Kann, Rachel. “How to Bless the New Moon: The Priestess Paths Cycle and Other Poems for Queens”, (Jewish Poetry Project), Ben Yehudah Press, 2019.
I had the wonderful opportunity to meet Rachel Kann last week and to hear her read her poetry. It was quite an experience. She lets us know that being a prophet is not dead and that each of us has the possibility of reaching that point. We can all be touched by “forces far beyond our [your] mundane knowing.” It is best to be clear here about what is a prophet. It is not someone who sees the future, a definition it has claimed through modernism. Rather, a prophet is one who speaks to God and to whom God replies. Kann’s words take us to the place where we feel that God is with and in us and that our conversations are meaningful, healing and transformative. Kann celebrates that we are the “very mystery we are discussing. ”
Reading Kann’s poems at home did not bring me to this point. It was when I heard her read them that I recognized the truth she espouses. That does not mean that you cannot enjoy the poem by just reading them— they just become more powerful when she relays what she writes. I want to believe that poetry is for everyone even though I know that many do not want to be bothered with it. The bother becomes what transforms us and I can only hope that these words will make you want to bother. Remember, it is perfectly okay to approach a poem with no knowledge of the genre. When you feel the results of that, you become that much of a better person.
Kann writes about women, specifically feminist women in the bible and she presents us with a new way to see life. We also see these women differently that we usually do when reading the holy books. Our imagination allows us to see how they were once and Kann brings them into our lives today. We begin to see them as part of us and as part of those we know. The fact that they lived thousands of years ago no longer holds importance.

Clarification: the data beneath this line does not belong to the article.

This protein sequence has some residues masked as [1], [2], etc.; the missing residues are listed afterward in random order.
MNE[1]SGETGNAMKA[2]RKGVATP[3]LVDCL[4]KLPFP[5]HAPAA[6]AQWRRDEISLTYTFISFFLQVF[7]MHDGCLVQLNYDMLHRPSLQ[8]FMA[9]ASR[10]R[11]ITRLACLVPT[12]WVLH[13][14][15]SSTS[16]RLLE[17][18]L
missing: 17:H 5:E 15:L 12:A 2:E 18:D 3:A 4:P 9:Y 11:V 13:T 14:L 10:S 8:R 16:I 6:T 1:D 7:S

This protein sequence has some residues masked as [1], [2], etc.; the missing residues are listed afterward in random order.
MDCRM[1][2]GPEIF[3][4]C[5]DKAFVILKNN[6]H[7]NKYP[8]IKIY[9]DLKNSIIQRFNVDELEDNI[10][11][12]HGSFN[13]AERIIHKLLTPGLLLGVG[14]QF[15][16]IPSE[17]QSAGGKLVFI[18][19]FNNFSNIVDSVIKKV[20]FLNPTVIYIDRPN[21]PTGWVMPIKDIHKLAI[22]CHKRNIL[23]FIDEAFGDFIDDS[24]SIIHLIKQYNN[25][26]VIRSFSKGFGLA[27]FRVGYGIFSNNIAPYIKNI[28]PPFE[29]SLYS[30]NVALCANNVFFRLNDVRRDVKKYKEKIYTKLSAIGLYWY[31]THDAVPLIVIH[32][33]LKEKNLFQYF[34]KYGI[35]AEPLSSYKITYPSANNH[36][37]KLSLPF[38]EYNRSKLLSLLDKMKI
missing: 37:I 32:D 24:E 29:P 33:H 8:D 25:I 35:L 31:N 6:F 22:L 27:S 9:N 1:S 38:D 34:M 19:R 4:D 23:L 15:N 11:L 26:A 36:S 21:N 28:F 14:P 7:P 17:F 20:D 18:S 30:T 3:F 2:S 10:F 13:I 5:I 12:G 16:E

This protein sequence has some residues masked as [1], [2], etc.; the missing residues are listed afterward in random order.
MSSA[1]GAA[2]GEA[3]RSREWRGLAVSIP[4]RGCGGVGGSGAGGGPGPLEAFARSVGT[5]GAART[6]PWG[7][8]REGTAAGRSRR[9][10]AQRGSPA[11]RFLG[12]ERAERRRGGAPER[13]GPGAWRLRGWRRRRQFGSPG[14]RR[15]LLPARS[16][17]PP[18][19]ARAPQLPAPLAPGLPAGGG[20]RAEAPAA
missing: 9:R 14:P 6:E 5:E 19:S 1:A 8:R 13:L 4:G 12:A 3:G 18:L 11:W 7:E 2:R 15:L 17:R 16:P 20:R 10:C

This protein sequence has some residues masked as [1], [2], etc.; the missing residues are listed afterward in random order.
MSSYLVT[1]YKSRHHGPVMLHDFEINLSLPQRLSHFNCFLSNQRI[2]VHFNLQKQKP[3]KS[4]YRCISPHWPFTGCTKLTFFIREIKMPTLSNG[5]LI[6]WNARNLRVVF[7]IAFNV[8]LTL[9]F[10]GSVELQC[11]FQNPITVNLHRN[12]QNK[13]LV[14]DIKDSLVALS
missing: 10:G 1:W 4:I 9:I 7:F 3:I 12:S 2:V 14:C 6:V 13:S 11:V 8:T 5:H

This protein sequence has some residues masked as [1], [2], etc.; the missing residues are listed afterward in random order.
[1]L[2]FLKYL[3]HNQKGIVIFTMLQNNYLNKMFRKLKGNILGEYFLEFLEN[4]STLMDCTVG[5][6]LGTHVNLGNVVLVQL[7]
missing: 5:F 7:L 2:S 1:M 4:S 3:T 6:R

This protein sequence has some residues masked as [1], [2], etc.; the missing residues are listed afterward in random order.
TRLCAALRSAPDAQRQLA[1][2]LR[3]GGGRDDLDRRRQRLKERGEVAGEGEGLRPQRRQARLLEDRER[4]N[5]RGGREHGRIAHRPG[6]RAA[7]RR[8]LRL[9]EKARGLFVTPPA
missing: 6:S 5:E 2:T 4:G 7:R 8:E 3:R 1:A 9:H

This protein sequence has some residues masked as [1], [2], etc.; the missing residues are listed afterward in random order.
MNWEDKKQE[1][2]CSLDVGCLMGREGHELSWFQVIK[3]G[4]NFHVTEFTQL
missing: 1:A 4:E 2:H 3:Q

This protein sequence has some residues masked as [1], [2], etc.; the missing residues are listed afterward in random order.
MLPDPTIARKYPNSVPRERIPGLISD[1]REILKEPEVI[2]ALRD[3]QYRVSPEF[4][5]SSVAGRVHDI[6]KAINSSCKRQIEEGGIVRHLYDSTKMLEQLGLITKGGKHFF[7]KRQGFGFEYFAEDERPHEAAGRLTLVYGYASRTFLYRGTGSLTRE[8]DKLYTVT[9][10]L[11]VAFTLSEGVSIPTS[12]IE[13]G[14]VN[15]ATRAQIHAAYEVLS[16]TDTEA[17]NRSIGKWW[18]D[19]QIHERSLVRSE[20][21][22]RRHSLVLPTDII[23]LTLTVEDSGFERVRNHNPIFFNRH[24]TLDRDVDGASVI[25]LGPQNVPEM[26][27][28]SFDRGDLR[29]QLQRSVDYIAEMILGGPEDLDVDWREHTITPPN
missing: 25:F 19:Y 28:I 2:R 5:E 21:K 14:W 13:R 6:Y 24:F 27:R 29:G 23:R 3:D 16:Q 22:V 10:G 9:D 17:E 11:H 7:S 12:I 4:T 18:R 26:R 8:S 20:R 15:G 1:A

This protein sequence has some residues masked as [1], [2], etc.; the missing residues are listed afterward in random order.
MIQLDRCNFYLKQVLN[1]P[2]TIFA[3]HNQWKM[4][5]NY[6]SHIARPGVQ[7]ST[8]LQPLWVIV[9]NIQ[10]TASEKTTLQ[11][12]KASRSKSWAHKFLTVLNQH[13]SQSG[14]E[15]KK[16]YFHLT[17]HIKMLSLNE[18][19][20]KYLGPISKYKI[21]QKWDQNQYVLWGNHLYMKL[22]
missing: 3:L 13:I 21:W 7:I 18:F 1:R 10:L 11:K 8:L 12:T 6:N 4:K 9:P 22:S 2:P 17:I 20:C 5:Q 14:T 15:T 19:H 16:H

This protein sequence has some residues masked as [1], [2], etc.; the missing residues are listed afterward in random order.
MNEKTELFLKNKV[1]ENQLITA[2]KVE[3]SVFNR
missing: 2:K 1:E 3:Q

we need to not only imagine that these women once.
I found something cosmic yet earthy in the poems in this collection and this allows me to look at things differently and tempts me to try things I have not done before. This is transformation. Mixing the wisdom of life with the wisdom of Biblical women provides a new outlook on things that we so often take for granted. Those of you who know me and read my work know that I see fine literature as a transformative art and I look for that in everything I read and review. Seldom does it jump out at me as quickly as it does here.
I could do as I usually do when reviewing poetry— pull lines out of contest to show my point but to do that would take away from the volume as a whole. I want you to be able to approach these poems knowing as little about them as possible so that they can affect you in the ways that they affect me. These poems are more than a read; they are a total experience.